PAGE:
Host-Microbiota Multi-Omics

Course content

The study of host-microbiota interactions has become a central element of various disciplines of biological sciences, ranging from human health to evolution. Today, we know that most complex organisms have a microbial community associated with them, which to a larger or lesser degree affects their biological features. The recent development of multi-omic tools (genomics, transcriptomics, proteomics, metabolomics) enables complex interactions between animal and plant hosts and their microbiota to be analysed in great detail. This course will provide students a thorough theoretical and technical understanding of why and how to study host-microbiota interactions using multi-omics.

Through lectures, seminars and exercises, students will learn key concepts such as hologenomics, host-microbiota interactions, and will acquire detailed knowledge on:

 

  • Biological and genetic properties of hosts (principally animals, including humans), microbes (mainly those in the gut) and their interactions.
    • Laboratory, bioinformatic and statistical techniques for the generation and joint multi-dimensional analysis of the molecular features of both hosts and microbes.
    • Basic and applied contexts for the implementation of host-microbiota multi-omics to address basic biological questions such as the impact of microorganisms in animal evolution, as well as global challenges that range from human health to environmental sustainability.

 

All this knowledge will equip students with technical skills to analyse multi-omic data, in the context of host-microbiota interactions and beyond.

Education

MSc Programme in Biology

Learning outcome

After completion of the course, the students are expected to be able to:

 

Knowledge:

  • Describe the biological and genetic properties of hosts and associated microorganisms.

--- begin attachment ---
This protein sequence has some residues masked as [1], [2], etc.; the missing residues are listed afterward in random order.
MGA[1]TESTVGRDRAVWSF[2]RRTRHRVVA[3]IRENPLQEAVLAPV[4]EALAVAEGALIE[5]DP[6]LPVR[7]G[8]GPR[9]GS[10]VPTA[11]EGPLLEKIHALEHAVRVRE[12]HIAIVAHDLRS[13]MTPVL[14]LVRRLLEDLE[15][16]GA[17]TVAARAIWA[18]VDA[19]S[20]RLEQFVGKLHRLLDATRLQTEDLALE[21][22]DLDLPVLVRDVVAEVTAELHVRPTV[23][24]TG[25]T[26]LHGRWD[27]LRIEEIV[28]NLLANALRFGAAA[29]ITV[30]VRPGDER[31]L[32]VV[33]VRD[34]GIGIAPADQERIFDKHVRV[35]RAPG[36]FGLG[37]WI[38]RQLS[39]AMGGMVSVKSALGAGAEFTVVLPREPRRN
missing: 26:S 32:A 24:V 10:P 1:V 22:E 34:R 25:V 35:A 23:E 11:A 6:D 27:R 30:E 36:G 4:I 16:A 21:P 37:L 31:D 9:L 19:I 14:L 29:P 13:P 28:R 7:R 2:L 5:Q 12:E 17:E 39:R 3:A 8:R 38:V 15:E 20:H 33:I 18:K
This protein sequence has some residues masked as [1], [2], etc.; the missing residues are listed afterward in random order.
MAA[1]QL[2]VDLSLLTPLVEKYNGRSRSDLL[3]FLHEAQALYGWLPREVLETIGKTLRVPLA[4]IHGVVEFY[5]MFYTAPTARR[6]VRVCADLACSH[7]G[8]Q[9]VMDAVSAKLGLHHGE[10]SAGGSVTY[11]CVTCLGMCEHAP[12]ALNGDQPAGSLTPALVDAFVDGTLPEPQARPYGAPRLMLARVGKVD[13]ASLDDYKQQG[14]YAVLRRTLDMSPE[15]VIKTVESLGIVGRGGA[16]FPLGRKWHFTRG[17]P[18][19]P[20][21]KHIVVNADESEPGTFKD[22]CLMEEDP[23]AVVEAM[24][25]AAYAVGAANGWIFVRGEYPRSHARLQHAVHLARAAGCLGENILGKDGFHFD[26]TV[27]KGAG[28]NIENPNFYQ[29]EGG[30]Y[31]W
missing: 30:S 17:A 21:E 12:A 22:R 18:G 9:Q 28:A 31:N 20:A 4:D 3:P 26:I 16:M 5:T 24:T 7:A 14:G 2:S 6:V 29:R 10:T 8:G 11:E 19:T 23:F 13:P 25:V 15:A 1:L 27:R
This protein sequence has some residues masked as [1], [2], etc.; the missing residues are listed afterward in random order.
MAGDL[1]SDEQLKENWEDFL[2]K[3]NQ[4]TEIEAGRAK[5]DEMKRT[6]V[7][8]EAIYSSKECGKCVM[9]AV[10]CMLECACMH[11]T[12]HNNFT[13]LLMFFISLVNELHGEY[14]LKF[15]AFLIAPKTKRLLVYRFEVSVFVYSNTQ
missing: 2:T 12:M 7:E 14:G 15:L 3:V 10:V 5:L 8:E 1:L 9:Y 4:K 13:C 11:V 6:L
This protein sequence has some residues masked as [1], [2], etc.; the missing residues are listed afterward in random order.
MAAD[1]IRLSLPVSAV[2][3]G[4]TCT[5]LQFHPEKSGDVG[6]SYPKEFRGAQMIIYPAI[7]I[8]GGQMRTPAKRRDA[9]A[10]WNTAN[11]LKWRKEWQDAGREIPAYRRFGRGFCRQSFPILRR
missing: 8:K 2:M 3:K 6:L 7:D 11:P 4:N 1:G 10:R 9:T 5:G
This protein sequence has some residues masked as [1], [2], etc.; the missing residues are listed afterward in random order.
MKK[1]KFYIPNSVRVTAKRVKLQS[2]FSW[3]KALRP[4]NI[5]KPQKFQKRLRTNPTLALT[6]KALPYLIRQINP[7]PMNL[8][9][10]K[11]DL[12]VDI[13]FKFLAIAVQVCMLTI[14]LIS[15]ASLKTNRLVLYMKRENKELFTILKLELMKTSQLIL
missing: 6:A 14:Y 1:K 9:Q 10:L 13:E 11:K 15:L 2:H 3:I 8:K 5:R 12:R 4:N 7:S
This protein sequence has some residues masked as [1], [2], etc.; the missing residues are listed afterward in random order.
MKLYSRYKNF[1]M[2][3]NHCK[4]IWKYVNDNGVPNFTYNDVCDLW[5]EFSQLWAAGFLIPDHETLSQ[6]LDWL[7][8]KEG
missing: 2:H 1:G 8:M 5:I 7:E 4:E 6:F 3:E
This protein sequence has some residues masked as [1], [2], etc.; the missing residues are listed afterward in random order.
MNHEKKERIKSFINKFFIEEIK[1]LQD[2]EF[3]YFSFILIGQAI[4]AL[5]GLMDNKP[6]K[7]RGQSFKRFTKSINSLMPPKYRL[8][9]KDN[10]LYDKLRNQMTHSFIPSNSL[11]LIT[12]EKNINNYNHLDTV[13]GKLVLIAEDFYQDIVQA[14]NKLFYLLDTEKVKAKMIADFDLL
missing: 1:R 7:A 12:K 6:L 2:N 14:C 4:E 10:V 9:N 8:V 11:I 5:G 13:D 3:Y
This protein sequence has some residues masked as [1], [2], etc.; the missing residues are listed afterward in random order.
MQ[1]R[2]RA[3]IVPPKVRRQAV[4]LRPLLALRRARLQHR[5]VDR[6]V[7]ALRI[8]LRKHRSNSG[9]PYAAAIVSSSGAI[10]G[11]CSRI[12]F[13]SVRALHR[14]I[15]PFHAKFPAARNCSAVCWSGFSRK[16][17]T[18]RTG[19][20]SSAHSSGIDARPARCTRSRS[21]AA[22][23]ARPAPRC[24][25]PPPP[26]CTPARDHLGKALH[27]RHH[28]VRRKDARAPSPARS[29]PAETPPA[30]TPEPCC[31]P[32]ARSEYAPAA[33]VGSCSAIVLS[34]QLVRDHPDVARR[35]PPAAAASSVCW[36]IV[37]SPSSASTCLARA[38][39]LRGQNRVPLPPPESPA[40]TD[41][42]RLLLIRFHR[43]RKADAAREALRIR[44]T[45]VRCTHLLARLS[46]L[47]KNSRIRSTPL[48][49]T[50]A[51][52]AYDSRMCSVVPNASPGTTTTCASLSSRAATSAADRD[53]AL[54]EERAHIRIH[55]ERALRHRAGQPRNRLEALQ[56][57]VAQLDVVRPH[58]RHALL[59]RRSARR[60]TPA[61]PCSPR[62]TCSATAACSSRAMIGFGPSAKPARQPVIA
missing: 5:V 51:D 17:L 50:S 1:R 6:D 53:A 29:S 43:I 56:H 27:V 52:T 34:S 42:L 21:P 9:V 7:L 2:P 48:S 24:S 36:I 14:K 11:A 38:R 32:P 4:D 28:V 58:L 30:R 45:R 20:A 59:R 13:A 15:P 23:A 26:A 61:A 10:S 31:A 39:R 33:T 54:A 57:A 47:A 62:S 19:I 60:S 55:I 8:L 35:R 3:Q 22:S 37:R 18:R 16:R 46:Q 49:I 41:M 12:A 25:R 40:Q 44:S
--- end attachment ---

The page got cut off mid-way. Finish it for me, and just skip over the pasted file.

• Identify the main host-microbiota interactions that influence host biology.
  • Critically reflect on the hologenome theory of evolution and its implications.
  • Understand the available multi-omic data generation methods and critically assess their relevance under specific scientific contexts.

 

Skills:

  • Critically assess primary literature in the field of microbiota and hologenomic research.
  • Manage and organise multi-omic data following Findability, Accessibility, Interoperability, and Reuse (FAIR) of digital assets principles.
  • Code and analysing multi-omic data in R.
  • Present complex biological results to a public audience.
  • Perform statistical analyses on multi-omic datasets.
  • Interpret host-microbiota multi-omic data and results within a biological context.
  • Analyse and visualise results derived from host-microbiota multi-omic data in the R environment.

 

Competencies:

  • Critically assess primary research and main undergoing scientific discussions in the field of host-microbiota interactions.
  • Select the most appropriate omic layers to address specific scientific questions.
  • Conduct statistical analyses and data visualisations in the R environment.
  • Design and execute a technical project in a team.